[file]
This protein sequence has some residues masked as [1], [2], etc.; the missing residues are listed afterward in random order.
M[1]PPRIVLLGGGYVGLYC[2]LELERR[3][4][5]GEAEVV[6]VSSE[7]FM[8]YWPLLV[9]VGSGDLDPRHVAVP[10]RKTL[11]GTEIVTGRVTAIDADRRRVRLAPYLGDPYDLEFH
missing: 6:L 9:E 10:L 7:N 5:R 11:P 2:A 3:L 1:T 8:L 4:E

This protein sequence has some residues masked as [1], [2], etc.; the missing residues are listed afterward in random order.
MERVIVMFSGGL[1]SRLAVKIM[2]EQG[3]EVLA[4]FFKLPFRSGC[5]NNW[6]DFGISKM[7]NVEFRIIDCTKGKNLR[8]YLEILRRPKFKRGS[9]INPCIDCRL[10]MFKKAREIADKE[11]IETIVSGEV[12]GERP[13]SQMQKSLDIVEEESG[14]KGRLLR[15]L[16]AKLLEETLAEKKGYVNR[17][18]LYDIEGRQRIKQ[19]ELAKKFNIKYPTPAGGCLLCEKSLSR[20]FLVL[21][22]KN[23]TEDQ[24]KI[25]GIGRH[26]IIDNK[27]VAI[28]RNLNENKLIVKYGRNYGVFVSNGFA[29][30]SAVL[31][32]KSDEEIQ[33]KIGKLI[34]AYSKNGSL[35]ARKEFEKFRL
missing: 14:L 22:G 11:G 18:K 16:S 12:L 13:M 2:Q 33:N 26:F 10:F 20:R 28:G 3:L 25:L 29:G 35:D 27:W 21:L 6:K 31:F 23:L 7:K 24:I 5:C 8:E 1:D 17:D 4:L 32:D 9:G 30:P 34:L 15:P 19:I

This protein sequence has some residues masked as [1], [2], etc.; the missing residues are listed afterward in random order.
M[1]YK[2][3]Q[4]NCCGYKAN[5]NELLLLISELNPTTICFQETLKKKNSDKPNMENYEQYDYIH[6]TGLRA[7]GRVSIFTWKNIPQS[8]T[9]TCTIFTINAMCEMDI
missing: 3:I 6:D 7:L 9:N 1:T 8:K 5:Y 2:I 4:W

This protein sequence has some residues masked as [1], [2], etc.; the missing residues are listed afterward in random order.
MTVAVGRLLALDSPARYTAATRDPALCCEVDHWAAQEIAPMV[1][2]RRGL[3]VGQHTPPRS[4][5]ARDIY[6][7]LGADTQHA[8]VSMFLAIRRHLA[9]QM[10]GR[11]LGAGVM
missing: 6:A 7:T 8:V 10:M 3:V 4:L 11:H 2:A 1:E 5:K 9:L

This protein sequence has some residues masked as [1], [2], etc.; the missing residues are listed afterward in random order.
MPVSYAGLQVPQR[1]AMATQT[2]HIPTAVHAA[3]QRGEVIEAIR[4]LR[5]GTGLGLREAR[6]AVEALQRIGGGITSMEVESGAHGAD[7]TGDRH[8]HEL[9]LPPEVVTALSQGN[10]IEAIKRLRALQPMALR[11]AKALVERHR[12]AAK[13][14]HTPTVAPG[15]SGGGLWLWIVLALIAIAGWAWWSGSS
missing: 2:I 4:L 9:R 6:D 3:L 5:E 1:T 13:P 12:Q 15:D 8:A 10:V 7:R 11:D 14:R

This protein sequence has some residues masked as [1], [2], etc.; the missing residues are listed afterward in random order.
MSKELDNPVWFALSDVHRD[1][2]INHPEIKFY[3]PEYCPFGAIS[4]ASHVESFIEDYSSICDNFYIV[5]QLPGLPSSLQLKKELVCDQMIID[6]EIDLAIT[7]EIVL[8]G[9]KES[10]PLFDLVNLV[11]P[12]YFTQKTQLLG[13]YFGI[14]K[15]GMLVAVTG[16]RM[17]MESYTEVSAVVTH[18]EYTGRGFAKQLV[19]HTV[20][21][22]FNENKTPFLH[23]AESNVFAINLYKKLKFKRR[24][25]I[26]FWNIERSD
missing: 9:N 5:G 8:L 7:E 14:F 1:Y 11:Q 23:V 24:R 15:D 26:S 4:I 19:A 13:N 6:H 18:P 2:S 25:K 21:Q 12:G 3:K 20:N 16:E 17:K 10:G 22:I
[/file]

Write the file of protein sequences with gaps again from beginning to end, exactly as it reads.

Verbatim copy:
This protein sequence has some residues masked as [1], [2], etc.; the missing residues are listed afterward in random order.
M[1]PPRIVLLGGGYVGLYC[2]LELERR[3][4][5]GEAEVV[6]VSSE[7]FM[8]YWPLLV[9]VGSGDLDPRHVAVP[10]RKTL[11]GTEIVTGRVTAIDADRRRVRLAPYLGDPYDLEFH
missing: 6:L 9:E 10:L 7:N 5:R 11:P 2:A 3:L 1:T 8:L 4:E

This protein sequence has some residues masked as [1], [2], etc.; the missing residues are listed afterward in random order.
MERVIVMFSGGL[1]SRLAVKIM[2]EQG[3]EVLA[4]FFKLPFRSGC[5]NNW[6]DFGISKM[7]NVEFRIIDCTKGKNLR[8]YLEILRRPKFKRGS[9]INPCIDCRL[10]MFKKAREIADKE[11]IETIVSGEV[12]GERP[13]SQMQKSLDIVEEESG[14]KGRLLR[15]L[16]AKLLEETLAEKKGYVNR[17][18]LYDIEGRQRIKQ[19]ELAKKFNIKYPTPAGGCLLCEKSLSR[20]FLVL[21][22]KN[23]TEDQ[24]KI[25]GIGRH[26]IIDNK[27]VAI[28]RNLNENKLIVKYGRNYGVFVSNGFA[29][30]SAVL[31][32]KSDEEIQ[33]KIGKLI[34]AYSKNGSL[35]ARKEFEKFRL
missing: 14:L 22:G 11:G 18:K 16:S 12:L 13:M 2:Q 33:N 26:F 10:F 20:R 28:G 3:L 25:L 29:G 35:D 27:W 21:L 6:K 31:F 23:L 7:K 24:I 5:C 8:E 1:D 17:D 4:L 32:D 9:G 30:P 34:L 15:P 19:I

This protein sequence has some residues masked as [1], [2], etc.; the missing residues are listed afterward in random order.
M[1]YK[2][3]Q[4]NCCGYKAN[5]NELLLLISELNPTTICFQETLKKKNSDKPNMENYEQYDYIH[6]TGLRA[7]GRVSIFTWKNIPQS[8]T[9]TCTIFTINAMCEMDI
missing: 3:I 6:D 7:L 9:N 1:T 8:K 5:Y 2:I 4:W

This protein sequence has some residues masked as [1], [2], etc.; the missing residues are listed afterward in random order.
MTVAVGRLLALDSPARYTAATRDPALCCEVDHWAAQEIAPMV[1][2]RRGL[3]VGQHTPPRS[4][5]ARDIY[6][7]LGADTQHA[8]VSMFLAIRRHLA[9]QM[10]GR[11]LGAGVM
missing: 6:A 7:T 8:V 10:M 3:V 4:L 11:H 2:A 1:E 5:K 9:L

This protein sequence has some residues masked as [1], [2], etc.; the missing residues are listed afterward in random order.
MPVSYAGLQVPQR[1]AMATQT[2]HIPTAVHAA[3]QRGEVIEAIR[4]LR[5]GTGLGLREAR[6]AVEALQRIGGGITSMEVESGAHGAD[7]TGDRH[8]HEL[9]LPPEVVTALSQGN[10]IEAIKRLRALQPMALR[11]AKALVERHR[12]AAK[13][14]HTPTVAPG[15]SGGGLWLWIVLALIAIAGWAWWSGSS
missing: 2:I 4:L 9:R 6:D 3:L 5:E 1:T 13:P 12:Q 15:D 8:A 10:V 7:R 11:D 14:R

This protein sequence has some residues masked as [1], [2], etc.; the missing residues are listed afterward in random order.
MSKELDNPVWFALSDVHRD[1][2]INHPEIKFY[3]PEYCPFGAIS[4]ASHVESFIEDYSSICDNFYIV[5]QLPGLPSSLQLKKELVCDQMIID[6]EIDLAIT[7]EIVL[8]G[9]KES[10]PLFDLVNLV[11]P[12]YFTQKTQLLG[13]YFGI[14]K[15]GMLVAVTG[16]RM[17]MESYTEVSAVVTH[18]EYTGRGFAKQLV[19]HTV[20][21][22]FNENKTPFLH[23]AESNVFAINLYKKLKFKRR[24][25]I[26]FWNIERSD
missing: 9:N 5:G 8:L 7:E 14:F 1:Y 11:Q 23:V 24:R 15:D 26:S 4:I 19:A 13:N 6:H 18:P 2:S 25:K 21:Q 12:G 3:K 20:N 16:E 17:K 10:G 22:I